Marine Sees Stray Dog In Afghanistan And Knows What He Has To Do
A courageous marine risks it all in order to bring a befriended stray dog home to the States.
When Marine Craig Grossi arrived in Afghanistan's Sangin District, where he and his Unit would spend the next few days fighting the Taliban, the last thing he expected to get out of the experience was a friend. When the fighting finally subsided however, Craig had a moment to catch his breath and check out the region in which no other Americans had been for years. It was among the debris that Craig first spotted a lively little low-rider of a dog who would go on to become his best friend.
Though most dogs in the area tended to travel in packs and weren't so friendly towards people, the little guy Craig had come across seemed different. Having constructed a little camp of his own in some near-by bushes, the small pooch seemed to be pretty self-sufficient and didn't appear to be opposed to people, as he occasionally walked across the marine compound when out in search of food. Though not an incredibly intimidating little dude, there was something in the dog's swag that exuded a friendly confidence.
Intrigued, Craig couldn't help but skirt around the Marines rule about not approaching dogs for safety reasons. Armed with a piece of beef jerky, he cautiously approached the pup, who was super dirty and covered in bugs. Then, Craig says, something magical happened, "He wagged his tail and it blew me away." Offering his hand, Craig's heart melted as the stray accepted a few loving scratches behind the ear, quite possibly his first positive interaction with a human.
The bond was sealed as Craig started to walk away only to feel a pint-sized poke at his ankle, look down, and see his new buddy following. "Looks like you made a friend!" someone from the base shouted. From far away however, Craig thought his fellow marine had said "Looks like a Fred," and so his new pal was named. From that point on, Fred became Craig's constant companion, even joining his unit to go out at night and make sure civilian families were safe from Taliban fighters. Though the marines initially worried that Fred might bark, the feisty four-legged recruit quickly figured out the importance of silence and faithfully remained in stealth mode the entire time.
Fred wasted no time in stealing the hearts of the other men in Craig's unit, but found himself at a crossroads when it came time for the Marines to return to their main base. Unsure whether his new pal was up for going on with them, Craig sat down for a heart to heart with Fred the night before departure and asked him for a sign. Sure enough, the next day when the helicopters arrived, Craig felt a familiar poke and looked down to find a terrified but willing Fred ready to ship out.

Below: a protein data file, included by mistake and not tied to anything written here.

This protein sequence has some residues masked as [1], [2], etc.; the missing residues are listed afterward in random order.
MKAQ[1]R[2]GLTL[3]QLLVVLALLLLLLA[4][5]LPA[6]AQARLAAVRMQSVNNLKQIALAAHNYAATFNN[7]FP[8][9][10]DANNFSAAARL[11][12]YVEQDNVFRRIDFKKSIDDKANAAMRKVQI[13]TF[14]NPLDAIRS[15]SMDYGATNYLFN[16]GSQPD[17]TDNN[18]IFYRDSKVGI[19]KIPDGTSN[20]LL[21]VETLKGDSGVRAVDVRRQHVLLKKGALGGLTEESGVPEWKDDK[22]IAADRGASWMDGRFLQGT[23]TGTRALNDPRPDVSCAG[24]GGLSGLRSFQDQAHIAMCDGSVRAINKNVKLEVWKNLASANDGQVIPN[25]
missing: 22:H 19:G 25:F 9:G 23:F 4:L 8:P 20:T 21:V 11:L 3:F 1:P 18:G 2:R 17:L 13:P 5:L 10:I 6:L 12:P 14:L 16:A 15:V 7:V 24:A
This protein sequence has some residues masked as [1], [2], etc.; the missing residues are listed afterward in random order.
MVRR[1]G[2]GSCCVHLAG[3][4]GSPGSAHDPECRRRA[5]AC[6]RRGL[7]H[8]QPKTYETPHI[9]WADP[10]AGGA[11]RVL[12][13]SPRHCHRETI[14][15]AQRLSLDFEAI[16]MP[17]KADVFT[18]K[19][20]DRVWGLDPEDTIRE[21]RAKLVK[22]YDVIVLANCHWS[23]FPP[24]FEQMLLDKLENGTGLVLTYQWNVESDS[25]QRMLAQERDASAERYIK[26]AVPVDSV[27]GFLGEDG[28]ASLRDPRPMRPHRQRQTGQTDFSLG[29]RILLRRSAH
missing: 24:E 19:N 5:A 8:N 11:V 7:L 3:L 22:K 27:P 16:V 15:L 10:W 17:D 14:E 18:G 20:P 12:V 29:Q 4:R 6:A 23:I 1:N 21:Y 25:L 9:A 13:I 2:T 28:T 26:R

Though excited to take his new buddy along with the unit, Craig was not unaware of the dangers the two faced by enacting Fred's covert mission. "If I got caught with him, I could go to jail," Grossi said. "And he would be put down, no questions asked." Luckily Fred's stealth training came in handy as he was snuck about the chopper, expertly disguised as the contents of an unassuming duffel bag. Arriving at the base safe and sound, the pair found fate waiting to help them out.
As they were driving along in a friend's pick-up truck, Craig was delighted to discover that a shipping company had set up a station near the base and headed over that night to ask a few questions about "hypothetically" shipping a dog home to the US. When the men at the shipping station asked Craig to produce the hypothetical hound, Fred arrived ready to once more turn on the charm. After confirming that the men at the shipping company where adequately smitten by Fred, Craig was forced to leave his new pal in their care for a brief time while he returned to the field and figured out the necessary paperwork to ship Fred to the States.
As it turned out, Craig's return would be accomplished by a narrow margin, as he wound up suffering a brain injury during a rocket attack while away. Even as he recovered in the hospital however, his thoughts were never far from his four-legged friend. When he was finally able to return for Fred, Craig confesses his nerves were on edge, "I look around and I don't see Fred," Grossi said. "But then I see the workers playing soccer and Fred is in the middle, running around with guys from all over the world. It was just this universal moment."
As the pieces came together and the paperwork was prepared, Fred was almost ready to ship out to join Craig's family in the United States. But one mere detail was all that was standing between the tiny patriot and his new home- a mode of transportation. As Craig was desperately trying to figure out a mode of travel for his pal, fate again intervened as he was approached one night in the cafeteria by a fellow marine.
Though Craig hadn't previously known the man, the stranger confessed that he knew of Fred and his plight and was willing to help on the down low. As it turned out, the friendly fellow soldier was working in a unit which cared for military dogs and was happy to lend Fred a crate for his journey. Soon after, Fred was safely on a plane and on his way to JFK airport, where Craig's family arrived to intercept him.
Three months later, Craig returned home and was reunited with his little pal who had since been cleaned up and was enjoying a whole new life. The pair have remained inseparable ever since and even traveled the country together in 2015, telling their story to animal lovers along the way. The two are currently working on a book together about Fred's path to a new life and share an adorable website at www.fredtheafghan.com. Check out their video below to hear more about their adventures!
And it's clear from the pictures, Fred the Afghan did the honorable thing and brought his canine partner back with him!
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